Accepted Paper:

Dairying knowledge in the Slovenian Alpine pastures: heritages, utopias and realities  


Špela Ledinek Lozej (ZRC SAZU)

Paper short abstract:

The paper focuses on the history and the present state of dairying in the mountain pastures in the Eastern Alps and examines different recent measures on the certification of authenticity which aim to link the traditional knowledge with sustainable development.

Paper long abstract:

Dairying in the mountain pastures in the Eastern Alps has a long tradition. The archaeological findings demonstrate that cheese-making technology was already known in the Roman period. It was documented in the Middle Ages and became even more significant within the Modern Age physiocratic efforts. In the last decades of the 19th century the individual production of butter and cheese was substituted by a more profitable common dairying and later on cooperative dairying. In the second half of the 20th century, milk processing in the mountain pastures started to disappear as a result of general abandonment of the mountain pastures and the transport of milk to valley dairies. Due to the efforts of individuals, dairying and related knowledge has been preserved in some mountain pastures until the 21st century. It has even been encouraged by different measures, for example trademarks or protected designation of origin on the national and European level. Despite the attempt to emphasize the authenticity of cheese varieties in the certification process, the irony is that at the same time the process of standardisation and unification takes place because of the precise production protocol in order to guarantee a standard. The certification process is therefore ambiguous. Some of cheese producers consider it as an opportunity for promotion and quality guarantee; however, some of them are more inclined to produce other varieties of cheeses and milk products which are not awarded trademarks and protected designation of origin, but are nevertheless authentic.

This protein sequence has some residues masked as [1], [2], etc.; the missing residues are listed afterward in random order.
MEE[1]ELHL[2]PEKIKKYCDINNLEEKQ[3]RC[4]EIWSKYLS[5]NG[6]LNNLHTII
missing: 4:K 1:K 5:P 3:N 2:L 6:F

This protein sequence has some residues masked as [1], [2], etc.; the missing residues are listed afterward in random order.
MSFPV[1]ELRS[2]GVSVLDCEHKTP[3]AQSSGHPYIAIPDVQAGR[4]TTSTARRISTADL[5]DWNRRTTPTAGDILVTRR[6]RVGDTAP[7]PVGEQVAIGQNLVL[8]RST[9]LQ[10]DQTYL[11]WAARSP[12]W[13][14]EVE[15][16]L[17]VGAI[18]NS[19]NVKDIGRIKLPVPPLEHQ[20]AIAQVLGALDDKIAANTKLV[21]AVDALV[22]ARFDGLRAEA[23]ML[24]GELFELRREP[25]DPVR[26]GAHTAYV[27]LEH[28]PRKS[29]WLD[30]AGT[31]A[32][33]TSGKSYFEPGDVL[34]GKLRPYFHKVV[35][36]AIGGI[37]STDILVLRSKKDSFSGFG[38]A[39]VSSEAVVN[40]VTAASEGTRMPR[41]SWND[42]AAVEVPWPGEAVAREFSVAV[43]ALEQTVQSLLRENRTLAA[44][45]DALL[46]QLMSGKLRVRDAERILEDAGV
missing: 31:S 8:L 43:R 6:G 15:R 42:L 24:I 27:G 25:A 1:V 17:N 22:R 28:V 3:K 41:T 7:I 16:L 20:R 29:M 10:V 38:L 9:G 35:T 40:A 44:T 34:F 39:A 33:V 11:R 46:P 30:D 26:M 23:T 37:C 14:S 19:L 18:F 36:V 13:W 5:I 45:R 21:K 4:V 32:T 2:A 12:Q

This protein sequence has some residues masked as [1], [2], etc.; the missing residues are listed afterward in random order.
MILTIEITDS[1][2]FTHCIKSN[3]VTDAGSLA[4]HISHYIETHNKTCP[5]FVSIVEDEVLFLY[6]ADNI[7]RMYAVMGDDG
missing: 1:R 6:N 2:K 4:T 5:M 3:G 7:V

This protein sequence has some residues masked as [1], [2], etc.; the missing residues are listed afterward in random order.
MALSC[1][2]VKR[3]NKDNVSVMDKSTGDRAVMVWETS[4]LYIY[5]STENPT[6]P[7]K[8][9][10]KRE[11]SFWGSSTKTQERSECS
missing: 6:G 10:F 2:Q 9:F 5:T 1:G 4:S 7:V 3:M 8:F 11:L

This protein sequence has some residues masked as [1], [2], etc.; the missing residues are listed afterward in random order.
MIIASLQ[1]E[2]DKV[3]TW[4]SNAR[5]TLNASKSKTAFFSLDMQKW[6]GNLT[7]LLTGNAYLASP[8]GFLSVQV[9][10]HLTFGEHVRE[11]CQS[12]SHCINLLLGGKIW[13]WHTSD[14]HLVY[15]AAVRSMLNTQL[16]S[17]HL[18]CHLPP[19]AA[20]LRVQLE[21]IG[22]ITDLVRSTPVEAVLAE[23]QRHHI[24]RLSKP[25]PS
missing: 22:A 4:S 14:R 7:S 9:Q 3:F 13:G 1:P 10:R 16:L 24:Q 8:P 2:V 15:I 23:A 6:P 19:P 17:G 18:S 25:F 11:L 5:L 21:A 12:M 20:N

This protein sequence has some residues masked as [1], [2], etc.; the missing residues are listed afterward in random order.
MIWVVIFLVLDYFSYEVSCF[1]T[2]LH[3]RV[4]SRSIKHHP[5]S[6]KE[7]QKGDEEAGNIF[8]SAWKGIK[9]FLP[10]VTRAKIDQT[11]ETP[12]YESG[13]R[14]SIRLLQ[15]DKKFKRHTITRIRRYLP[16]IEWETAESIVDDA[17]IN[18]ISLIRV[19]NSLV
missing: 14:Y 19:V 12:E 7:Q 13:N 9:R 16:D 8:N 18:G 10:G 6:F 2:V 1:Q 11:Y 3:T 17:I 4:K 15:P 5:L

Panel Rur002
Traditional knowledge as the key for sustainable rural development: utopia or reality?